A local food rights organisation has filed a constitutional petition challenging the government’s inaction on regulating workplaces and breastfeeding.
Their petition highlights gaps in the legal regime affecting the ability of mothers to breastfeed their babies for the recommended six months of exclusive breast milk.
At a news conference on Wednesday, David Kabanda, the Executive Director of the Center for Food and Adequate Living Rights (CEFROHT), told a news conference on Wednesday that their main concern is with Section 56 of the Employment Act, 2006, which provides for 60 working days of maternity leave.
He says the law is silent on the extra three months when the mother has gone back to work, which he says is in contravention of the right to life, the right to the highest attainable standard of health and the right to adequate food provided for in the constitution.
The petition comes amidst the commemoration of World Breastfeeding Week, a period in which the World Health Organisation pointed out that global crises, supply chain shocks, and insecurity are threatening the health and nutrition of millions of babies and children like never before and called on governments to allocate increased resources to protect, promote, and support breastfeeding policies and programmes, especially for the most vulnerable families living in emergency settings.
Breastfeeding, according to medical experts, offers a powerful line of defence against disease and all forms of child malnutrition, including child-wasting. Breastfeeding also acts as a baby’s first vaccine, protecting them from common childhood illnesses.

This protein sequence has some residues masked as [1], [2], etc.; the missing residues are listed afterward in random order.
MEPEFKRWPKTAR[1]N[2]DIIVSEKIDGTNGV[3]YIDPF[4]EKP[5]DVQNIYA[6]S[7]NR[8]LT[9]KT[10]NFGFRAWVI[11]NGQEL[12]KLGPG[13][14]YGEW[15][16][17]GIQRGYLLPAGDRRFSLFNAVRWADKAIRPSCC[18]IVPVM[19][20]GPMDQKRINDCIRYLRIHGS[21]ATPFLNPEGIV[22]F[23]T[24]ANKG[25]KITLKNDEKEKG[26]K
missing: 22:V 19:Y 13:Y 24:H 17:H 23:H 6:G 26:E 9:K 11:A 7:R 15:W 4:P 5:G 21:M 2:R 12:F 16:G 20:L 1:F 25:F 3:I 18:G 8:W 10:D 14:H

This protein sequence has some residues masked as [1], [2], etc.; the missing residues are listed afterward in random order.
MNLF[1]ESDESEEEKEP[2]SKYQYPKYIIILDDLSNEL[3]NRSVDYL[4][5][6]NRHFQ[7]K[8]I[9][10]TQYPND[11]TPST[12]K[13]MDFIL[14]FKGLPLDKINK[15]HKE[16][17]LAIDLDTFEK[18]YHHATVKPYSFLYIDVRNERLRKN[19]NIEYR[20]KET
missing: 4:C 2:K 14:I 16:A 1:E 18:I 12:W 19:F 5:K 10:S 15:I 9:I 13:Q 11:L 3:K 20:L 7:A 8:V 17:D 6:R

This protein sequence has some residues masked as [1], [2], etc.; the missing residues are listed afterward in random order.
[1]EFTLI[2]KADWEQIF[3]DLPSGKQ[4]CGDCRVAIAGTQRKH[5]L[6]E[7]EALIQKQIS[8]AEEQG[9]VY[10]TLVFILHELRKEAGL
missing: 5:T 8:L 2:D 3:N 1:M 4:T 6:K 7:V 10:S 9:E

According to Ministry of Health figures, only 66 per cent of mothers initiate breastfeeding in the first hour after birth, and 35 per cent of these children are not breastfed exclusively for six months.
Kabanda says that this explains the high level of malnutrition among children below the age of five, yet working mothers would wish to breastfeed their children longer if there were enabling structures and a legal environment to facilitate this. One such structure, he says, should be asking workplaces to have feeding spaces for babies.
However, currently, in the absence of this, activists say there’s a strong marketing campaign to lure mothers into dropping breast milk in favour of supplements and breastmilk substitutes.
Herbert Kafeero, a programme officer at the Southern and Eastern Africa Trade Information and Negotiations Institute (SEATINI), says dealers in breast milk substitutes are now aggressively using health workers to market their products, which is dangerous since mothers tend to trust everything that their health providers say. He adds that the ingredients tend to mimic breast milk.
Last year, however, regulations for marketing breast milk substitutes were reviewed by the Ministry of Health, putting into account changes in trends. But, Kafeero says, the old regulations were not being enforced and that the same thing is likely to happen with the amended document.
The Ministry of Health has not yet released the new document, but statistics indicate Karamoja to have the highest rates of breastfeeding in Uganda and Kampala to have the highest penetration of breast milk substitute use.